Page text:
the Nagle algorithm of TCP or similar optional functionality in
       SCTP).  This provides maximal efficiency at the cost of some
       latency.

   2.  Messages awaiting transmission are gathered together while the
       node is not allowed to send them (e.g.  because it is congestion
       controlled).

   The second type of bundling is always appropriate.  For GIMPS, the
   first type is inappropriate for 'trigger' (i.e.  state-changing)
   messages, but may be appropriate for refresh messages.  These
   distinctions are known only to the signaling applications, but could



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   be indicated (as an implementation issue) by setting the priority
   transfer attribute.

   It can be seen that all of these protocol options can be supported by
   the basic GIMPS message format already presented.  GIMPS messages
   requiring fragmentation must be carried using a reliable transport
   protocol, TCP or SCTP.  This specification defines only the use of
   TCP, but it can be seen that the other possibilities could be
   included without additional work on message formatting.

5.4.2  Encapsulation Format

   The GIMPS message, consisting of common header and TLVs, is carried
   directly in the transport protocol (possibly incorporating transport
   layer security protection).  Further GIMPS messages can be carried in
   a continuous stream (for TCP), or up to the next transport layer
   message boundary (for SCTP/DCCP/UDP).  This situation is shown in
   Figure 5; it applies to both upstream and downstream messages.

      +---------------------------------------------+
      |                  L2 Header                  |
      +---------------------------------------------+
      |                  IP Header                  |   ^
      |      Source address = signaling source      |   ^
      | Destination address = signaling destination |   .
      +---------------------------------------------+   .
      |                  L4 Header                  |   . ^
      |     (Standard TCP/SCTP/DCCP/UDP header)     |   . ^
      +---------------------------------------------+   . .
      |                GIMPS Message                |   . . ^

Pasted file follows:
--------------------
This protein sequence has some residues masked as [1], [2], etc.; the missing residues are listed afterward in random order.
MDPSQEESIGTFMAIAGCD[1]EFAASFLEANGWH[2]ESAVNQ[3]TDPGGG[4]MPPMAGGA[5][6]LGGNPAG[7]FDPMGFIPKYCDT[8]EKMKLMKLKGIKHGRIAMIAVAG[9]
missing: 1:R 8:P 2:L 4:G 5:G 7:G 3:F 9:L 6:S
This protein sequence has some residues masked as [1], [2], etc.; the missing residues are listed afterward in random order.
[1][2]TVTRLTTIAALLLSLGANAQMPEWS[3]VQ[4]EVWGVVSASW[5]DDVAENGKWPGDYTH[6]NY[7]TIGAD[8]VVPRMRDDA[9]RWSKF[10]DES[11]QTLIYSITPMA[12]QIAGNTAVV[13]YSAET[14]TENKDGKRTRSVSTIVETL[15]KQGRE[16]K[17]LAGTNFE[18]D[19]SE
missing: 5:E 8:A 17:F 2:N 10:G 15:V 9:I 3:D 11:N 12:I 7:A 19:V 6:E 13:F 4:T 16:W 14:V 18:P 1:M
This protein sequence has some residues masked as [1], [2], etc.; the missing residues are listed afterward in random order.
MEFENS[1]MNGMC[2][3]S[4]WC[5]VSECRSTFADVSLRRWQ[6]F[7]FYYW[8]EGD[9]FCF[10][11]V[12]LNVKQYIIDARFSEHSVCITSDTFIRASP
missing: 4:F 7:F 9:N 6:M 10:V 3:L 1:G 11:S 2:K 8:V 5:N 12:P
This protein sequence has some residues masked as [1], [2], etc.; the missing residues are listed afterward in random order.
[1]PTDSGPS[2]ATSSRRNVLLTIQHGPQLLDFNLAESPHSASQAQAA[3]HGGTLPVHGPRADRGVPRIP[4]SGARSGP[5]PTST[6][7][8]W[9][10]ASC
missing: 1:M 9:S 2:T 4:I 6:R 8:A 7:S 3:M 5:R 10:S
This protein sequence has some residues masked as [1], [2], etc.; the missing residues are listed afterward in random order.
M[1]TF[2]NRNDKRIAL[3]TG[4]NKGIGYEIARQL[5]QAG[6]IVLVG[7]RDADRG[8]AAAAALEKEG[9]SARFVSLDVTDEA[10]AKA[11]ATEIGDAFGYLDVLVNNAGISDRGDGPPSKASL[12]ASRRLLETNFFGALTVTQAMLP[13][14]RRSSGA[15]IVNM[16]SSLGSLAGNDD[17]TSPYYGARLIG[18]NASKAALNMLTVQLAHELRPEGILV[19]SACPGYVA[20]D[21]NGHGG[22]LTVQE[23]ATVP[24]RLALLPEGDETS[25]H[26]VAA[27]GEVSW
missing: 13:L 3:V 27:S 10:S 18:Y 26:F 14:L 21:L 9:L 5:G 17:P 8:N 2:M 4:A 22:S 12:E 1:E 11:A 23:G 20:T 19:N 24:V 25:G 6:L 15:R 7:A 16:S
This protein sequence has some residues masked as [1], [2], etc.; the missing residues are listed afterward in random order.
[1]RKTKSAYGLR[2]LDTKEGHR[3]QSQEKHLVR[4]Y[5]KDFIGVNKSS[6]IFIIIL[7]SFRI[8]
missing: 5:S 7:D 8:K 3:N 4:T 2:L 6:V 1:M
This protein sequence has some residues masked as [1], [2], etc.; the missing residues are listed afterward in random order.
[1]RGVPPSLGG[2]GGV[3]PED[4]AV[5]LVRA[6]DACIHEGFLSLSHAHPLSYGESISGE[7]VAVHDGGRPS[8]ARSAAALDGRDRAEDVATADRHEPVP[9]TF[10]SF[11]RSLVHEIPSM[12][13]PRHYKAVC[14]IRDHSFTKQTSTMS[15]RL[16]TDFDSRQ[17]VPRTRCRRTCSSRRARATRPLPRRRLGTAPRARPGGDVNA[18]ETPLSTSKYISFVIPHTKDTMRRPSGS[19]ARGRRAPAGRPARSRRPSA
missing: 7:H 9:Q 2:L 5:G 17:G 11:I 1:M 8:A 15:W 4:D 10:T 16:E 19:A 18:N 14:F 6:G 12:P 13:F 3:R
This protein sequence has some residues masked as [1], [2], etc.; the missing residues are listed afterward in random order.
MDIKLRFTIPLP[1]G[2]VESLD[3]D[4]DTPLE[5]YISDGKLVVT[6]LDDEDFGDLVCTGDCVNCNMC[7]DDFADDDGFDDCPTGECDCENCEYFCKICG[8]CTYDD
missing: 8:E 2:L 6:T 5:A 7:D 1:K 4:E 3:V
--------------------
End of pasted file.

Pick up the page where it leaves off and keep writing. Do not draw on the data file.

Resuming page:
| (Common header and TLVs as in section 5.1)  |   . . ^  Scope of
      +---------------------------------------------+   . . .  security
      | Additional GIMPS messages, each with its    |   . . . protection
      | own common header, either as a continuous   |   . . . (depending
      |   stream, or continuing to the next L4      |   . . . on channel
      .             message boundary                .   . . .  security
      .                                             .   V V V  mechanism
      .                                             .   V V V   in use)

                Figure 5: Connection Mode Encapsulation


5.5  Messaging Association Negotiation

5.5.1  Overview

   A key attribute of GIMPS is that it is flexible in its ability to use
   existing transport and security protocols.  Different transport



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   protocols may have performance attributes appropriate to different
   environments; different security protocols may fit appropriately with
   different authentication infrastructures.  Even given an initial
   default mandatory protocol set for GIMPS, the need to support new
   protocols in the future cannot be ruled out, and secure protocol
   negotation cannot be added to an existing protocol in a
   backwards-compatible way.  Therefore, some sort of protocol
   negotiation capability is required.

   Protocol negotiation is carried out in GIMPS-query/response messages,
   using Stack-Proposal and Node-Addressing objects.  If a new messaging
   association is required it is then set up, followed by a
   GIMPS-confirm.  Messaging association re-use is achieved by
   short-circuiting this exchange by sending the GIMPS-response or
   GIMPS-confirm messages on an existing association (Section 4.4.2);
   whether to do this is a matter of local policy at the querying or
   responding node.  It is always possible for a node to restrict itself
   to a single messaging association between two peers.  If multiple
   assocations exist, it is a matter of local policy how to distribute
   messages over them, subject to respecting the transfer attributes
   requested.

   The end result of the negotiation is a messaging assocation which is
   a stack of protocols.  Every possible protocol has the following
   attributes:

   o  A Protocol-Identifier, a 1-byte IANA assigned value.

   o  A specification of the (non-negotiable) policies about how the